Effects of maternal separation stress on glucose homeostasis in pubertal male rats
Exposure to stress in postnatal period of life increases the risk of metabolic, behavioral and psychological disorders in later life. In this regard, the present study investigated the effects of maternal separation stress on plasma glucose and insulin concentrations and HOMA-IR (Homeostasis model assessment of insulin resistance) index, in male rats at puberty.
Materials And Methods
After birth, the animals were divided into "stress” and “non-stress " groups. The stressed rats were separated from their mothers at postnatal days (PND 1 to 21, 3h/day), whereas non-stressed rats remained with their mothers. At puberty (day 53), the animals were decapitated and their blood samples collected to measure plasma concentrations of insulin, glucose and corticosterone. Moreover, HOMA-IR index was calculated.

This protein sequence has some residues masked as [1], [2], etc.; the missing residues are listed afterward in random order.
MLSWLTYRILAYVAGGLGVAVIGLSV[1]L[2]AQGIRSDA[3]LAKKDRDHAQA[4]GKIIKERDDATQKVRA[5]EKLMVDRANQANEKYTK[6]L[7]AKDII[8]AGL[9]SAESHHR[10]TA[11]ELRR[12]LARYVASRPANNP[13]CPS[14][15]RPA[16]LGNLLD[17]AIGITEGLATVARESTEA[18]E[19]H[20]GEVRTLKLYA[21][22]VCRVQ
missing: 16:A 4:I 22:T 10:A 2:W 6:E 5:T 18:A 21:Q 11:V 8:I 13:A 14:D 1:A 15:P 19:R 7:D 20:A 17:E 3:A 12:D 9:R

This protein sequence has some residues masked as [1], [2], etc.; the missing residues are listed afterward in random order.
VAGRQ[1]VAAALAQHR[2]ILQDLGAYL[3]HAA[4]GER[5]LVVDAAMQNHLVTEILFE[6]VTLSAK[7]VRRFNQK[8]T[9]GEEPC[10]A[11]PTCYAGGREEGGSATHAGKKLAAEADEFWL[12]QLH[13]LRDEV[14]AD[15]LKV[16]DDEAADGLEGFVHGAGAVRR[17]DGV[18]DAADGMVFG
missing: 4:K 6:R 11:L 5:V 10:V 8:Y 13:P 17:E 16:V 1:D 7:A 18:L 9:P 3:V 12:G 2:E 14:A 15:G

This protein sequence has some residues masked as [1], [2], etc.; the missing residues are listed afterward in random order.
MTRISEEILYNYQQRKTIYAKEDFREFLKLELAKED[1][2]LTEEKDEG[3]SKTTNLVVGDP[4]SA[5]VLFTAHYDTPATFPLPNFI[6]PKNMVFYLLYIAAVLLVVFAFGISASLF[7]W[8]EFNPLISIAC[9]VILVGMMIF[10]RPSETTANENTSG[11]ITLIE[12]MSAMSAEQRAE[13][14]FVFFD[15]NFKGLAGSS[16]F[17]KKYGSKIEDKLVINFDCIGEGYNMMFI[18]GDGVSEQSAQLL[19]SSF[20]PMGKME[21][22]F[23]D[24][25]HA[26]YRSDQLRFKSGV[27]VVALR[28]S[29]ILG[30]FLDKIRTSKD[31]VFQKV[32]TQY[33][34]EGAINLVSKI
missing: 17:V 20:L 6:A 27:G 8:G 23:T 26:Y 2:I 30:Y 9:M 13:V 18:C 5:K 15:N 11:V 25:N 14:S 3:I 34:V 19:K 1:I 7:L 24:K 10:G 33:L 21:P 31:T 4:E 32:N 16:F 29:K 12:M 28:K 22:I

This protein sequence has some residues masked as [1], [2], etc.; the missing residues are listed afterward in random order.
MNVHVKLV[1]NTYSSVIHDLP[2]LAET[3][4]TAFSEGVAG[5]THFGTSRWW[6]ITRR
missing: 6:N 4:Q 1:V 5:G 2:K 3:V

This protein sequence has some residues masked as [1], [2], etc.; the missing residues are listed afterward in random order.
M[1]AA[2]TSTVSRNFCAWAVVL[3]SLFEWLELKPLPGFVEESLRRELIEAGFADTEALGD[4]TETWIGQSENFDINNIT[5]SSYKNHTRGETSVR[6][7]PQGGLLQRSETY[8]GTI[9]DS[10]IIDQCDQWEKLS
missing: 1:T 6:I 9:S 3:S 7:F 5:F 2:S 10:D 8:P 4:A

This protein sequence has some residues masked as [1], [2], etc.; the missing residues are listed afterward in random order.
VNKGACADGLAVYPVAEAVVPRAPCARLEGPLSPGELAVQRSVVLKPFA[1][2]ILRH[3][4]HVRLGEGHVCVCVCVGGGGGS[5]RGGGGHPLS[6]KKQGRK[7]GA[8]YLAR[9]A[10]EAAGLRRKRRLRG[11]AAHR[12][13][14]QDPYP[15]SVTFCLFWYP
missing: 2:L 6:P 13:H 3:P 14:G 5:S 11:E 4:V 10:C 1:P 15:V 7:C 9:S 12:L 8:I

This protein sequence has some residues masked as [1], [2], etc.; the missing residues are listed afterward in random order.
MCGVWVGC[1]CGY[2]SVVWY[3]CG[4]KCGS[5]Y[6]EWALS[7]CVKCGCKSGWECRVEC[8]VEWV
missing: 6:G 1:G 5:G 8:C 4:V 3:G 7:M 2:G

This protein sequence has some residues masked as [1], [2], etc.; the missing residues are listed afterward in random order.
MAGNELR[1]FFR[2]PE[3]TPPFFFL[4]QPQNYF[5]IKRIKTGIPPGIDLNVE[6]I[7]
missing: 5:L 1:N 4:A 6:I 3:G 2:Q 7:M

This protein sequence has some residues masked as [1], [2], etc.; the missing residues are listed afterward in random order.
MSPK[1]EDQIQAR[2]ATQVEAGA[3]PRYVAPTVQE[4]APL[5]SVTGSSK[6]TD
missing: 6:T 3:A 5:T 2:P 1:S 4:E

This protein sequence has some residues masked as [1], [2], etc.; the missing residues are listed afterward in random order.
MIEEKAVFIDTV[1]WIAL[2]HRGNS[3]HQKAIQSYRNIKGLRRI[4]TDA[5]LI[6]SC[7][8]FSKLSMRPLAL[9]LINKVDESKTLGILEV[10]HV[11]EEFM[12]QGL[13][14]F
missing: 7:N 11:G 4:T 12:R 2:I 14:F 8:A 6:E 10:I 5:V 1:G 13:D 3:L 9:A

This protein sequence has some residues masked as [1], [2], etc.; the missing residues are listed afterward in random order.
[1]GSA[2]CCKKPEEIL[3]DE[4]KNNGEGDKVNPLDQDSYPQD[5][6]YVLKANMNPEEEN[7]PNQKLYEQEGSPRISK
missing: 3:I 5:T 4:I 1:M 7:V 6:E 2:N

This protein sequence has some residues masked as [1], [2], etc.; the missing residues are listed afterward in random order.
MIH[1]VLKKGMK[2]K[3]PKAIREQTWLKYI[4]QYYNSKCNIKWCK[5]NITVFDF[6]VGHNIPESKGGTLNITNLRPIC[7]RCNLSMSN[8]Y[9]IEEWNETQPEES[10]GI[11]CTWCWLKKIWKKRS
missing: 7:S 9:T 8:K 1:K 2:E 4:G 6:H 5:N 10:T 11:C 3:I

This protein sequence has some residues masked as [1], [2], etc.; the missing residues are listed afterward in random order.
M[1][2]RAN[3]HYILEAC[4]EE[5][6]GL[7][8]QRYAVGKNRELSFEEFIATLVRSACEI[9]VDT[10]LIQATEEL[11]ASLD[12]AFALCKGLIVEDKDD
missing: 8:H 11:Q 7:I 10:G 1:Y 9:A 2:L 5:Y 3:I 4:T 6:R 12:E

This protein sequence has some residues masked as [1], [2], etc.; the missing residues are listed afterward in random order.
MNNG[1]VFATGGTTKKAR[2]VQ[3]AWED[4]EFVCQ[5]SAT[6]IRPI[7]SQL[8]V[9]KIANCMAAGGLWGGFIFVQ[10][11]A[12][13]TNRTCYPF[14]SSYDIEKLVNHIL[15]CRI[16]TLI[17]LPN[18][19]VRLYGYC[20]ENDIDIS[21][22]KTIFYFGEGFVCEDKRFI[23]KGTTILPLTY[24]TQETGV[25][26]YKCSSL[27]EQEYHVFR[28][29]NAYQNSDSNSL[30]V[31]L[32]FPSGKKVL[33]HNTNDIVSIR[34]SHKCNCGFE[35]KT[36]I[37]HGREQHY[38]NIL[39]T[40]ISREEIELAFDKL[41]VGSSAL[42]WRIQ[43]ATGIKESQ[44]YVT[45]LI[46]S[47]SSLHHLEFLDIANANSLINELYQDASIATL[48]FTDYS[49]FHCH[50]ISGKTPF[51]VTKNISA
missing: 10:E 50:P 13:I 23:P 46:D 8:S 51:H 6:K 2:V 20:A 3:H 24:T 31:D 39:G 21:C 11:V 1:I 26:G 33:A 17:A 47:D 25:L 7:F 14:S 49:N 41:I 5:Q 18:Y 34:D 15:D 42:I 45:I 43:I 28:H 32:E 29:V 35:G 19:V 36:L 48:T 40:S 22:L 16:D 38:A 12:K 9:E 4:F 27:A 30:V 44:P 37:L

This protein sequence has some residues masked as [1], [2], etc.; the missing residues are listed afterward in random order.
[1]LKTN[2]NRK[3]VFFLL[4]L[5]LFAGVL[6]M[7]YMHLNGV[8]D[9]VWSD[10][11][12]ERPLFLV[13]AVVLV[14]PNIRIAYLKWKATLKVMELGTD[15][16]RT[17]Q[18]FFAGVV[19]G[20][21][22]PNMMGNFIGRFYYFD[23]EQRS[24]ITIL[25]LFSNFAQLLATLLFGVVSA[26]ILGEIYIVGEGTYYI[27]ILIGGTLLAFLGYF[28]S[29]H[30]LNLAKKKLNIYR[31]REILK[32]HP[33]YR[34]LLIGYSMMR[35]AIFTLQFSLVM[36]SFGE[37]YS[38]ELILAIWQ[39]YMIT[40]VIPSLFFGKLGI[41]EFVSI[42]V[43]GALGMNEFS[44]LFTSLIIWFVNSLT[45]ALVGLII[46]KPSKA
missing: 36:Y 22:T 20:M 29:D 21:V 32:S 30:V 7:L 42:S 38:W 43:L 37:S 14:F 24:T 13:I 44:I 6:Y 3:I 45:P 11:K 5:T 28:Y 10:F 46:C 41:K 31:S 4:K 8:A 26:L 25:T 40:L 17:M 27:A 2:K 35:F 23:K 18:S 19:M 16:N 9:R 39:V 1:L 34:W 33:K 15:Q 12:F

Maternal separation stress increased plasma glucose concentration in adult male rats, but did not significantly affect plasma insulin concentration. Notably, the HOMA-IR index in stressed rats showed a significant increase. Meanwhile, in the animals of this group, basal plasma corticosterone levels increased significantly compared to non-stressed animals.
This study shows that maternal separation during infancy period, possibly, through changes in HPA axis programming induces insulin resistance and impairs glucose homeostasis in puberty and these changes may predispose the rats to metabolic disorders
887 - 893
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